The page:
At a time when many stereotypes in our culture are being re-examined, let’s not forget those in the educational sector. ICC is no longer “the backup plan” or “option B” for traditional students graduating high school, but a smart investment to reach your educational goals. And for adult learners, it is not “starting over,” but the opportunity to advance your skills and create a better future for you and your family. 

I hope you will join us as we counteract these stigmas that no longer hold true, while bringing success to more individuals and their families. Learn more about ICC at icc.edu. PM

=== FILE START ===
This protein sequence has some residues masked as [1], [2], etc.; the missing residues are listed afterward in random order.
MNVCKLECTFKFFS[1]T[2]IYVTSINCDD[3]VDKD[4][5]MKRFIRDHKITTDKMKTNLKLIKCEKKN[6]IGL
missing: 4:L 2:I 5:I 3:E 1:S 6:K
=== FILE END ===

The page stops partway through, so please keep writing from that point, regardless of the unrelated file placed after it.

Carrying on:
Comments

Dr Quirk Bailey said it very well, community colleges especially ICC continue to be a fantastic value for all students. Each year there are countless stories of students whose lives have been positively changed by the education they have received through our states and nations community colleges. The Peoria area continues to be better because of this fine educational institution.

Submitted by thomas k thomas on Wed, 08/18/2021 - 14:00